Traces the development of rap music from origins in the hip hop of the 1970s through various controversies to its widespread popularity in the 1990s.
"Describes the origin and development of Hip-Hop music, spotlighting important musicians and songs"--Provided by publisher.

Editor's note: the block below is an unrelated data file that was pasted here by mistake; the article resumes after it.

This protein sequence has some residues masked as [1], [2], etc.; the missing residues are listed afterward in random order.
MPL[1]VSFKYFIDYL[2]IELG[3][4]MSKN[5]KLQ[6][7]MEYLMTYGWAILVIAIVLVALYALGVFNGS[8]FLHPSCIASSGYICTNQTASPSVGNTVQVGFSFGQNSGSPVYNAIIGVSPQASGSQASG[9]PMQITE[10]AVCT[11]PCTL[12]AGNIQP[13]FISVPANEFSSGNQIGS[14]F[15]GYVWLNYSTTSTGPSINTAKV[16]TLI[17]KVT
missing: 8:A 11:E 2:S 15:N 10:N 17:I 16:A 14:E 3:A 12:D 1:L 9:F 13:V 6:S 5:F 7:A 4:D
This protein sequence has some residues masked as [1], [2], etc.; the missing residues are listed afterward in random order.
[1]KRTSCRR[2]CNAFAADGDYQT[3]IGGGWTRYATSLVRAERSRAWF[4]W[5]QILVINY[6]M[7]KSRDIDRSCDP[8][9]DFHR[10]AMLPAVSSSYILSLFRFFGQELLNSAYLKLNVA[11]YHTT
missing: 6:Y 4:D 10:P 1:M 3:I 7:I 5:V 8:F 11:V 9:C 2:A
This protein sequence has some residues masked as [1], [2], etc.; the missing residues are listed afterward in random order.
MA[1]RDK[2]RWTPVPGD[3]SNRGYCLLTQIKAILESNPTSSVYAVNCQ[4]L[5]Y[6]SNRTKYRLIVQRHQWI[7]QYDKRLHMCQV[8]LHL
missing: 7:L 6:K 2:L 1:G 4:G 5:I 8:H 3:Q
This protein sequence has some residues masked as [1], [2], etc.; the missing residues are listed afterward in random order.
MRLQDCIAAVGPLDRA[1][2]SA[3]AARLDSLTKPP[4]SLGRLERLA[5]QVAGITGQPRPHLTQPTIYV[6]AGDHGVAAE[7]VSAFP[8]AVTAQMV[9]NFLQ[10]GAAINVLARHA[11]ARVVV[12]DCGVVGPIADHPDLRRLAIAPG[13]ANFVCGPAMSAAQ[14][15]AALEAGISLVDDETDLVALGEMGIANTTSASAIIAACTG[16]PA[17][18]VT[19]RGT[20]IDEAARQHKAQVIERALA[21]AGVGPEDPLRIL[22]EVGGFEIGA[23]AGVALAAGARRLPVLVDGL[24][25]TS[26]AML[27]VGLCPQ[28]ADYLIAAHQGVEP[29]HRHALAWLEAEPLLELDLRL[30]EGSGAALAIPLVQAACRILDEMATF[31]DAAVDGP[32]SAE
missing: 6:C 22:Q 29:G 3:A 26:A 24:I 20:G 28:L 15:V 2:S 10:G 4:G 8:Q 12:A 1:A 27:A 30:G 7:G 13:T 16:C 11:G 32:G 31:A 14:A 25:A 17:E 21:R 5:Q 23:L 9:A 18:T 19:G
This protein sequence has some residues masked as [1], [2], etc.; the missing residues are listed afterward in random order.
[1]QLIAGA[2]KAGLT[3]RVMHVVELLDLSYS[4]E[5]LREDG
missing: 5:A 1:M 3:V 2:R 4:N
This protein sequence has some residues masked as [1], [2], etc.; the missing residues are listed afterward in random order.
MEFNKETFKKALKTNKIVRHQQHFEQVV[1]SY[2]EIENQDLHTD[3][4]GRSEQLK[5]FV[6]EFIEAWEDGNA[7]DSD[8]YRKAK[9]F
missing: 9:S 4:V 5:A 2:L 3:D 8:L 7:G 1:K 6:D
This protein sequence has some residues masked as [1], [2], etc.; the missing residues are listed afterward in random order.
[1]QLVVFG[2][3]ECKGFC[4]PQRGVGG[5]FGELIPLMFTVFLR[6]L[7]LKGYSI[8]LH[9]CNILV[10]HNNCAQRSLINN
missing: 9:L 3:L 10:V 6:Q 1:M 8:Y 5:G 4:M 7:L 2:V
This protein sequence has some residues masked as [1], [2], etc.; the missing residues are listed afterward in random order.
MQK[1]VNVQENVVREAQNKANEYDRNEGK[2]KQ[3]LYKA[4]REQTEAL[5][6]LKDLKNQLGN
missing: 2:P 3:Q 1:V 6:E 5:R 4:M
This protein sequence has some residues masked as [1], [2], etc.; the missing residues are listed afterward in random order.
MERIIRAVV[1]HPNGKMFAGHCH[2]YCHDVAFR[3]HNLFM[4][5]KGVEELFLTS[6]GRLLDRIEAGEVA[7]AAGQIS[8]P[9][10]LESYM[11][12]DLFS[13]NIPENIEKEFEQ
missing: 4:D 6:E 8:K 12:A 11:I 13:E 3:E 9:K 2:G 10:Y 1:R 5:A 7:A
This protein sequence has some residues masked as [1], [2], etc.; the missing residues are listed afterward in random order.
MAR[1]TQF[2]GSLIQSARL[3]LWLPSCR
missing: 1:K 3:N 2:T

Ice Cube is one of the most influential figures in the history of rap and hip-hop. Best known for the vitriol of his angry black man recordings of the late 1980s and mid 1990s, Ice Cube epitomizes the genre often referred to as gangsta rap. Much of his music from these years is focused on the disturbing realities of life in black urban ghettos, and as a result it chronicles such complex and controversial issues as racial stereotypes, street gangs, racial profiling, black on black crime, teen pregnancy, absentee fathers, and male-female relationships. His recordings with NWA are noteworthy for their sardonic humor in discussing dire issues. The group's landmark CD Straight Outta Compton (1988) is a palette of urban woes recounted in aggressive and hostile street vernacular, while Ice Cube's recordings of the 1990s now represent paradigms of the gangsta style. The first three chapters of The Words and Music of Ice Cube explore Ice Cube's recordings between 1988 and 1996 and situate Ice Cube in the context of other rappers of this period-most notably Public Enemy, Ice-T, Tupac, Biggie, and Snoop Dogg-whose music also chronicled explosive issues in urban ghettos. The fourth chapter considers Ice Cube's career in film, beginning with a discussion of his performance in Boyz n the Hood and ending with a look at his most recent films, Barber Shop, Barber Shop II, Are We There Yet? And Are We Done Yet? The fifth and final chapter looks back over all of Ice Cube's work to date and considers his impact and his legacy in music and popular culture at large. .